Chris Klug apologizes ahead of time for sounding a bit woozy. "I
had a spectacular wipeout yesterday," he explains. "Rung my bell
Details, please. "I was in the semifinals"--of a King of the
Mountain snowboarding race in Banff, Alberta--"against Richard
Richardson of Sweden. About halfway down I had the lead but got
bucked on a big whoop section, caught my heelside edge and
cartwheeled down the mountain. Ended up in a powder field with a
cracked helmet. It was awesome."
Dude, it sounds like you kind of ... enjoyed it.
He doesn't deny it. "Think about it," says Klug, 31. "One day I'm
on my deathbed, the next day I have a second chance with a new
engine. After going through that, I've never really seen things
the same. There isn't a day of riding, a turn on my board"--or
even an epic wipeout--"that I take for granted."
February 23, 2004
That new "engine" is a preowned liver that was implanted in Klug
on July 28, 2000. Afflicted with the same rare liver disease that
led to Walter Payton's death, Klug had spent almost seven years
on the waiting list for a donated liver. By late July of that
year, he'd been in critical condition for three months when a
13-year-old Colorado boy was killed in an accidental shooting.
The boy's mother agreed to donate her son's organs, saving the
life of a snowboarder they'd never met.
Six months later--six months!--Klug won a World Cup snowboard
race in Europe. A year after that he was on the podium at the
Winter Olympics in Salt Lake City, having taken the bronze medal
in the parallel giant slalom. It was a feel-good story that still
feels pretty damn good.
Now, when he isn't hucking huge air on some "whoop section," Klug
is elevating consciences, making sure as many people as possible
get the second chance he got. I caught him on his cellphone not
long ago. He returned my call during an airport layover. It took
us three days to get that set up. February is to Klug what April
is to accountants: the busiest month. In addition to making his
living on the snowboarding circuit, he's the official spokesman
for Saturn's National Donor Day. For the past seven Valentine's
Days, Saturn dealerships across the country have offered a menu
of noble activities to anyone who drops in. Visitors last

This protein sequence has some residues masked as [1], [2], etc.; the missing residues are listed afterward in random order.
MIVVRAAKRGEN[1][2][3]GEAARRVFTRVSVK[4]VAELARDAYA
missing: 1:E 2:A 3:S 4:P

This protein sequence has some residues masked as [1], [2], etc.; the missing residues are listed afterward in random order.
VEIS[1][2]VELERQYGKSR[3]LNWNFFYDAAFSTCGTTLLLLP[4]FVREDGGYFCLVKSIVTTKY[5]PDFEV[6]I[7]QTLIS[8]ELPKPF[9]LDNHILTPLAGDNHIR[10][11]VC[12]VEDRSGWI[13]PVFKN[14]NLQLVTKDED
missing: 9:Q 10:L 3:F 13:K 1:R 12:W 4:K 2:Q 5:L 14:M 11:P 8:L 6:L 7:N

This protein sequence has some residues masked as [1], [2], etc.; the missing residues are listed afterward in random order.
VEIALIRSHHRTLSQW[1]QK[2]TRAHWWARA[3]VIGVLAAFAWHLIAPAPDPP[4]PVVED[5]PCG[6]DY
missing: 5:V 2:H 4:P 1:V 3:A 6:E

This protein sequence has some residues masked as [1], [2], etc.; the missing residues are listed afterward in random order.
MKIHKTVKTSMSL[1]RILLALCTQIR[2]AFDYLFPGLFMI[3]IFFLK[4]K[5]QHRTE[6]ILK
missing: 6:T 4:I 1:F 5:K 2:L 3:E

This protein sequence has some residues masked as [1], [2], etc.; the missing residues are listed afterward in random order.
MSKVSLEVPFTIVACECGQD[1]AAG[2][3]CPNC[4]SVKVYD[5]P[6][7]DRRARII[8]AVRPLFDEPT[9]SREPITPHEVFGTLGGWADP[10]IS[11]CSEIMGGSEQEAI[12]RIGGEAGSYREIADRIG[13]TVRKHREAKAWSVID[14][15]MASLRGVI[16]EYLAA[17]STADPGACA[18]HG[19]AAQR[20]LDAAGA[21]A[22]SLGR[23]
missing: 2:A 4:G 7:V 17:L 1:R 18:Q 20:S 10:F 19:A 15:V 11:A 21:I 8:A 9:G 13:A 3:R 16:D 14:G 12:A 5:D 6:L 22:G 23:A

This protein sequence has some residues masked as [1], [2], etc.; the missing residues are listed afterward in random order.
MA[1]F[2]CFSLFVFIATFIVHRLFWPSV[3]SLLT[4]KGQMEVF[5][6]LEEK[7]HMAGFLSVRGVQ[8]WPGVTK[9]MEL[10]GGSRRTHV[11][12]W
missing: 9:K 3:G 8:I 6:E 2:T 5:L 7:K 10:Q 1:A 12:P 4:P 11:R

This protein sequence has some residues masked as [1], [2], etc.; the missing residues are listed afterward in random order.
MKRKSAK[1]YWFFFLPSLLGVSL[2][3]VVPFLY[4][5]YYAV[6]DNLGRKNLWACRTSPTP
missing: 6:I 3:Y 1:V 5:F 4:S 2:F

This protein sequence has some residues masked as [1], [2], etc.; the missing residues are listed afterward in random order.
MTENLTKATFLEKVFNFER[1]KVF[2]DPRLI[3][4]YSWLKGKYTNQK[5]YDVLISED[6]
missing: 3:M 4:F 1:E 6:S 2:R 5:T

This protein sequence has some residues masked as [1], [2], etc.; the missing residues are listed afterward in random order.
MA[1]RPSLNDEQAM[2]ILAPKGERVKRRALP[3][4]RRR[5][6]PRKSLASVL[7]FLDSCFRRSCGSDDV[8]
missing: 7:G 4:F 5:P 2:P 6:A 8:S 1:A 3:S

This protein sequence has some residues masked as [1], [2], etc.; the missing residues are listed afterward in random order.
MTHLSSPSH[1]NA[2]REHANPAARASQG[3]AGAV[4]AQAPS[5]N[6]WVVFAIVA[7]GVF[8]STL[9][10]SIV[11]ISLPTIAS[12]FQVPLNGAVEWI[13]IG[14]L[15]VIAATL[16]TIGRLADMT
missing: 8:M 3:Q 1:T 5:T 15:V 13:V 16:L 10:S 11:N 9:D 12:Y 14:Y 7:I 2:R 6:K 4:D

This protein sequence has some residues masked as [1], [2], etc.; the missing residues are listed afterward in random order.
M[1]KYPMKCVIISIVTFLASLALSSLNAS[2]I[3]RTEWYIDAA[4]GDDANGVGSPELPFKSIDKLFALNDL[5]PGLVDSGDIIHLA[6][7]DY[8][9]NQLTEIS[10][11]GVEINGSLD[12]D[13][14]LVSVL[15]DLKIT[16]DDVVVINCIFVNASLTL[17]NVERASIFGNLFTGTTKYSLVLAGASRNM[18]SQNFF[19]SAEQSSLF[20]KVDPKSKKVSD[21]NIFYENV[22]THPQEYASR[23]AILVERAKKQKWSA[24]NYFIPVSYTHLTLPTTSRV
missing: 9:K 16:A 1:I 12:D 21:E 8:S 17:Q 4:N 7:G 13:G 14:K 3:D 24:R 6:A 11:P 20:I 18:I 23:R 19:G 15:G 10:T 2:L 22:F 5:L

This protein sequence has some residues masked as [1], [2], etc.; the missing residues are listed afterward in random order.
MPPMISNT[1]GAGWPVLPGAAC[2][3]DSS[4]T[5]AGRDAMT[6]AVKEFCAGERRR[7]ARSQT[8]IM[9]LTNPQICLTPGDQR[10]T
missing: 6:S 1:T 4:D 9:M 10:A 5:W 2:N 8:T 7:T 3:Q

Saturday donated blood, had their marrow typed (in order to
become registrants in the national marrow donor program) and
picked up organ donor pledge cards.
Without such a card--or other instructions spelling out your
wishes--there is no guarantee that your organs will be donated
when you die. "The bottom line," says Klug, "is that next of kin
makes the decision. So if you do nothing else, share your
decision with your family."
Should tragedy strike, I said to my wife after hanging up with
Klug, would you please see to it that my organs are promptly
"No problem," she said, not looking up from her computer. "Same
Just like that, we became part of the solution. Right now there
are 80,000 people in this country on transplant waiting lists.
Eighteen die every day.
Klug spends a lot of time in transplant centers, comforting
frightened patients who are awaiting organs. "I tell 'em, 'Hey,
your life's not over, you're not handicapped, you can come back.
Here, look what I won.' And I put my bronze medal around their
Between saving lives by raising awareness, and comforting the
afflicted, it's a fulfilling gig. "I'm telling you," Klug says,
"it's a pretty miraculous and amazing thing to be involved in."
As for his day job, Klug aims to win medals in two events at the
2006 Winter Games in Turin, Italy. In addition to the parallel
giant slalom, in which two skiers race each other down
side-by-side courses, he hopes to compete in boardercross, in
which four racers line up abreast and race down an
obstacle-filled course. The latter event, which has been
described as Roller Derby on snow, entails much jockeying and
jostling. This suits Klug, a former all-state quarterback from
Mountain View, Ore., who is now a ripped 6'3" and 220 pounds, and
whose football background will come in handy in the bottlenecks.
With five other guys on the course, a reporter points out, the
odds of a serious wipeout in boardercross are dramatically
Klug laughs, and it becomes obvious: That's fine by him.
The next SI ADVENTURE will appear in the March 22 issue.
"One day I'm on my deathbed," says Klug, "the next day I have a